Saturday, March 11, 2017

Norristown: Your Ad Here?

I don’t usually make Diary entries on a Saturday, but this concerns a Planning meeting scheduled for Tuesday (assuming we aren’t dealing with a major winter storm that day) and I wanted to give everyone the chance to share this issue with their friends and neighbors. Please do share.

I’ve blogged before on the entry points to our town and how unwelcoming they are. Most people enter Norristown at either end of Main or Markley Streets or the south end of Dekalb. The largest welcome sign is on the Schuylkill River Trail overpass over the Dannehower Bridge, and frankly, that sign needs a  touch-up.

Of all our entry roads, coming off the Dannehower onto Markley likely brings the most traffic into Norristown. It’s the first view of our town for some of those folks. What sort of impression do they get in the first 2 blocks from Main to Elm?

This is one of the ugliest stretches of road in Norristown. I admit, we can’t do much about the railroad. It would be nice if we could landscape it a bit more -- plant more trees or and low-maintenance shrubs along the curbs. PennDOT is eventually supposed to widen the part of Markley between Elm and Marshall, so perhaps new curbs and streetlights will help (though I suppose our old-growth trees will go).

But what people probably notice more are the many billboards, and the vacant or unkempt buildings in that stretch. Long-time residents have been calling these blocks “Billboard Row” since the 1970s or 80s, and not as a compliment.

We actually have less billboards now than a few years ago, due to the advent of digital billboards like the one in the photo above, where one board that changes ads several times a minute can be much more profitable than many boards on one piece of property.  So far, the owners of these boards have been landscaping around them. Still, they don’t do much to improve Norristown as a whole. Billboards will always make an area look depressed. There are, I think, 6 billboards now between Elm and the Dannehower, 4 of which are between Elm and Marshall.

This week at the Planning meeting on Tuesday night (7 pm at Municipal Hall), Richard Mina of Ramco LLC will ask for conditional use approval for the placement of six 6x12 foot outdoor advertising signs on the wall of 750 Markley, which most of us know as the old Maaco building, between Elm and the Stony Creek Office Center.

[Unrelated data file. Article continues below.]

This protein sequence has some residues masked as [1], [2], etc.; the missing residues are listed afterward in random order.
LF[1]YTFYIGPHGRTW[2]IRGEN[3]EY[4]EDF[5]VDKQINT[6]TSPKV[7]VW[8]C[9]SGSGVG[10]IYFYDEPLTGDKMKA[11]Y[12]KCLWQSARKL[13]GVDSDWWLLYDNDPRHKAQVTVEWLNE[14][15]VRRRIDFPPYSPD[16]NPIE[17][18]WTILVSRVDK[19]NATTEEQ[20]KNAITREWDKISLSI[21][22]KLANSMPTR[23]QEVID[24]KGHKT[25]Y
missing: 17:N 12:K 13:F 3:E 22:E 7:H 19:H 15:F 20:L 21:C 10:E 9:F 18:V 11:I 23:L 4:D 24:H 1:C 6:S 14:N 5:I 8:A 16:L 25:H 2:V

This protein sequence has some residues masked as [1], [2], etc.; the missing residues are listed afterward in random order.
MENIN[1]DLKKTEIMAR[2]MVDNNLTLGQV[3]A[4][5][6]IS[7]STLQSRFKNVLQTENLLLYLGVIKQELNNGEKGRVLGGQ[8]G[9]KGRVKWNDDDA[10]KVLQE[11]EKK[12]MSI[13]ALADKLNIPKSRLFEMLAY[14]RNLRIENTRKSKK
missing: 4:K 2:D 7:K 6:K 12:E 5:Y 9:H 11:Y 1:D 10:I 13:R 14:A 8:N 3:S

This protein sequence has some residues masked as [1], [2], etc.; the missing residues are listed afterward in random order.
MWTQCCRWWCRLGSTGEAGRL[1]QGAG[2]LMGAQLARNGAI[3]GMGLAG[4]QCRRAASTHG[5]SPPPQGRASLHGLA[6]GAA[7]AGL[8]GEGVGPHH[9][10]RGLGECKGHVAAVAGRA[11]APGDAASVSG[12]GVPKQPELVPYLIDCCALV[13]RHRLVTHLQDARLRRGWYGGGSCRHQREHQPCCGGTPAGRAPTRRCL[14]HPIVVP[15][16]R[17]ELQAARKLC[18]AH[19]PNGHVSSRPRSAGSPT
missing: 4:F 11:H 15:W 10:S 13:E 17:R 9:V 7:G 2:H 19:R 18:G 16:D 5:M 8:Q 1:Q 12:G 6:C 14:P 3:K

Do we need more ads on that block?

The building is an eyesore as it is. It’s ironic that Municipal Hall keeps approving the demolition of historically important buildings in N-town, yet we’ve got to put up with the sight of derelict structures that should have been levelled long ago. Can’t we somehow hook up the developers with the buildings we WANT demolished?

But back to the ad signs. I asked residents what they thought on Not only did I get a flood of opinions within 24 hours, the residents were, for the most part, angry.  No one wanted what was essentially more billboards in Norristown. Several residents expressed the opinion that their view wouldn’t be listened to—that Municipal Hall would do whatever they wanted regardless of the taxpayers’ desires.

Still, several residents made constructive suggestions. Many wanted a mural on that wall. One said to level the building and make a park. Another thought was, instead of 6 ads, have 6 pieces of art the same size, sponsored by businesses, with the sponsors’ names under the art. That way the owner gets revenue from it, and no tax money needs to be spent.

If you don’t want to see more ads on that stretch of Markley Street, and have better ideas about what could be done with that building, please attend the Planning Commission Meeting Tuesday night. If you can’t attend, call the Planning Department (610-270-0450) before Tuesday, 5 pm and make your views known. If we DO get a big snowstorm Tuesday, hopefully the Planning meeting will be postponed to a day when we can all attend.


  1. I brought up the issue of vacant/boarded up/burnt down buildings in a meeting I had with Municpal Administrator Jones yesterday; I walked away with the distinct impression that blighted properties only matter once a developer has shown interest in them. When I brought up the 4 burnt out rowhomes on the 1000 block of Willow St and the boarded up homes around the corner on Elm St., I never received a clear answer on why these properties have been allowed to remain in this condition for so long.

    1. Frankly, I've never received a clear answer from Mr. Jones on any question.